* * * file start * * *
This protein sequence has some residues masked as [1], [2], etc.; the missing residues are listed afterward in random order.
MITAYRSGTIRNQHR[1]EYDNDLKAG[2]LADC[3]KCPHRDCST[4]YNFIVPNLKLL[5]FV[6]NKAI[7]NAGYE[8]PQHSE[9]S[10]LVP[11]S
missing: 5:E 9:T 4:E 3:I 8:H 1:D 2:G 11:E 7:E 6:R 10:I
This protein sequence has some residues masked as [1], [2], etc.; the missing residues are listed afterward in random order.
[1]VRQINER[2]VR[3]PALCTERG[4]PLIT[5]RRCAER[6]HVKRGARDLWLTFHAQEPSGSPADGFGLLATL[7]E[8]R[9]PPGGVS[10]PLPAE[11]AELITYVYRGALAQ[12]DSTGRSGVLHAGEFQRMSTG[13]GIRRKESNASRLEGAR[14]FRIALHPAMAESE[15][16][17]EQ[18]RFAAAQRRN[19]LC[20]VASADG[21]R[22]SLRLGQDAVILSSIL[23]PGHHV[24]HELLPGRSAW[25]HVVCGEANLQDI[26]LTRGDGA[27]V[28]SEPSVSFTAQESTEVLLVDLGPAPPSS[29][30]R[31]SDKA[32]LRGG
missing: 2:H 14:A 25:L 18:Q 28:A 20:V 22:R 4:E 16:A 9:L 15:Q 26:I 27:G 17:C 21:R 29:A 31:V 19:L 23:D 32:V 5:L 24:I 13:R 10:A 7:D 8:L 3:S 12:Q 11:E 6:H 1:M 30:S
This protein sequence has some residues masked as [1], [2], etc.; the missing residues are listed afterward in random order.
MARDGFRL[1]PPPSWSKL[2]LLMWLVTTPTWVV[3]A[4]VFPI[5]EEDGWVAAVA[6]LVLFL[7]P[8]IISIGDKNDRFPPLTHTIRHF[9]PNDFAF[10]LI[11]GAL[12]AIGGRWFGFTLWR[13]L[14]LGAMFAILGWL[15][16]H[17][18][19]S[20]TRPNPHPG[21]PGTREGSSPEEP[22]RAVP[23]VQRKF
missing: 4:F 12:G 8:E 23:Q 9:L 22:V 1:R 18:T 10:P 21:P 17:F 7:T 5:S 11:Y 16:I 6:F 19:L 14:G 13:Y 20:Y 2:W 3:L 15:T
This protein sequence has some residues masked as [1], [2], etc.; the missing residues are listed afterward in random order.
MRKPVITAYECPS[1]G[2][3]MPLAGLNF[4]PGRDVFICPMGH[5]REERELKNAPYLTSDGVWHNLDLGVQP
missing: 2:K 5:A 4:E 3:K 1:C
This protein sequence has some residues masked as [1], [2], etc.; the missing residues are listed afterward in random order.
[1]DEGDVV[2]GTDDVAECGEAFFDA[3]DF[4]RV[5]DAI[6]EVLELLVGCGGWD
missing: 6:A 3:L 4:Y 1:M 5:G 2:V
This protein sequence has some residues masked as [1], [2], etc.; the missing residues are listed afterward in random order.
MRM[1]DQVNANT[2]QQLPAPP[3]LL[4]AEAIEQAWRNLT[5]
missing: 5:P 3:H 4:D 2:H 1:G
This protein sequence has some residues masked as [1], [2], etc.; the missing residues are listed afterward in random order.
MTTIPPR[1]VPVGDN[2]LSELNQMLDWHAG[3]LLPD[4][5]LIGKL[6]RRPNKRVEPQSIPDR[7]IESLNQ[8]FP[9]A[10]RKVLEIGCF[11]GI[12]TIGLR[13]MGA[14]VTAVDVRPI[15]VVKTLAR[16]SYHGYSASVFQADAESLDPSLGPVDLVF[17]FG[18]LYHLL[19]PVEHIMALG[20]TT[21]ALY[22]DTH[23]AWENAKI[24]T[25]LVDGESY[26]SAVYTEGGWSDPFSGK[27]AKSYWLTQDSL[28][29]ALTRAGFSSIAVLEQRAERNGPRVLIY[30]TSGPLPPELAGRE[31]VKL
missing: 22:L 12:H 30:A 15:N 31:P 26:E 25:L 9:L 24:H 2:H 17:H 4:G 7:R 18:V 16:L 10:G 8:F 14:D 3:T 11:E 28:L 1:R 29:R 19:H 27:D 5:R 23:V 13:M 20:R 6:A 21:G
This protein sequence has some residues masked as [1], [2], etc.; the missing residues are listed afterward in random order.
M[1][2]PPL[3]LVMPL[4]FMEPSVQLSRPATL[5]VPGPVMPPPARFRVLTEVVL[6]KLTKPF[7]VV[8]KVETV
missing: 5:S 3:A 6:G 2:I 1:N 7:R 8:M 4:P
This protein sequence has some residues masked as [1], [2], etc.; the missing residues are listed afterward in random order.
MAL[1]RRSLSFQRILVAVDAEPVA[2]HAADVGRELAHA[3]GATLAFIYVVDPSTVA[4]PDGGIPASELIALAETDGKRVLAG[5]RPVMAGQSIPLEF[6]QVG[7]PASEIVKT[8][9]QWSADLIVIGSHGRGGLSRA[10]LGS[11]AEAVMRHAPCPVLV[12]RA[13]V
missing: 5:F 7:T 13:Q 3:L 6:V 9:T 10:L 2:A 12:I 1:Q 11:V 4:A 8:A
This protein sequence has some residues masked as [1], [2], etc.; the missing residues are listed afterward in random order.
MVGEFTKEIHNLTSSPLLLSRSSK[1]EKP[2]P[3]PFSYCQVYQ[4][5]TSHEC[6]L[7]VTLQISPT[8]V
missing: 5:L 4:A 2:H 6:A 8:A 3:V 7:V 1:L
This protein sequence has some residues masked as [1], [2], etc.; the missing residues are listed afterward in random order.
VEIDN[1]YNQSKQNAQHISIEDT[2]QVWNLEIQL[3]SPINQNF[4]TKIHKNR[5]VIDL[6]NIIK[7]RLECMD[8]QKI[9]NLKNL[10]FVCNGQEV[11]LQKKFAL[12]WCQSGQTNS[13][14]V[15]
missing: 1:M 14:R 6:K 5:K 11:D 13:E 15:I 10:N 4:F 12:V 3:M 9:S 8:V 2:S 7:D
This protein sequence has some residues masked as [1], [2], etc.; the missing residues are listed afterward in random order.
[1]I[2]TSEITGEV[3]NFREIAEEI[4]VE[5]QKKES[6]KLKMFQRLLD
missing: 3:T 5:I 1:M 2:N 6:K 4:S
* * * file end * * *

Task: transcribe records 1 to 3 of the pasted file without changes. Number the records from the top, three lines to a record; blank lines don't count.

This protein sequence has some residues masked as [1], [2], etc.; the missing residues are listed afterward in random order.
MITAYRSGTIRNQHR[1]EYDNDLKAG[2]LADC[3]KCPHRDCST[4]YNFIVPNLKLL[5]FV[6]NKAI[7]NAGYE[8]PQHSE[9]S[10]LVP[11]S
missing: 5:E 9:T 4:E 3:I 8:H 1:D 2:G 11:E 7:E 6:R 10:I
This protein sequence has some residues masked as [1], [2], etc.; the missing residues are listed afterward in random order.
[1]VRQINER[2]VR[3]PALCTERG[4]PLIT[5]RRCAER[6]HVKRGARDLWLTFHAQEPSGSPADGFGLLATL[7]E[8]R[9]PPGGVS[10]PLPAE[11]AELITYVYRGALAQ[12]DSTGRSGVLHAGEFQRMSTG[13]GIRRKESNASRLEGAR[14]FRIALHPAMAESE[15][16][17]EQ[18]RFAAAQRRN[19]LC[20]VASADG[21]R[22]SLRLGQDAVILSSIL[23]PGHHV[24]HELLPGRSAW[25]HVVCGEANLQDI[26]LTRGDGA[27]V[28]SEPSVSFTAQESTEVLLVDLGPAPPSS[29][30]R[31]SDKA[32]LRGG
missing: 2:H 14:A 25:L 18:Q 28:A 20:V 22:R 4:E 16:A 9:L 15:Q 26:I 27:G 17:C 21:R 29:A 31:V 19:L 23:D 32:V 5:L 24:I 13:R 10:A 7:D 8:L 3:S 12:Q 11:E 6:H 1:M 30:S
This protein sequence has some residues masked as [1], [2], etc.; the missing residues are listed afterward in random order.
MARDGFRL[1]PPPSWSKL[2]LLMWLVTTPTWVV[3]A[4]VFPI[5]EEDGWVAAVA[6]LVLFL[7]P[8]IISIGDKNDRFPPLTHTIRHF[9]PNDFAF[10]LI[11]GAL[12]AIGGRWFGFTLWR[13]L[14]LGAMFAILGWL[15][16]H[17][18][19]S[20]TRPNPHPG[21]PGTREGSSPEEP[22]RAVP[23]VQRKF
missing: 4:F 12:G 8:E 23:Q 9:L 22:V 1:R 18:T 10:P 21:P 17:F 7:T 5:S 11:Y 16:I 6:F 19:L 14:G 13:Y 20:Y 2:W 3:L 15:T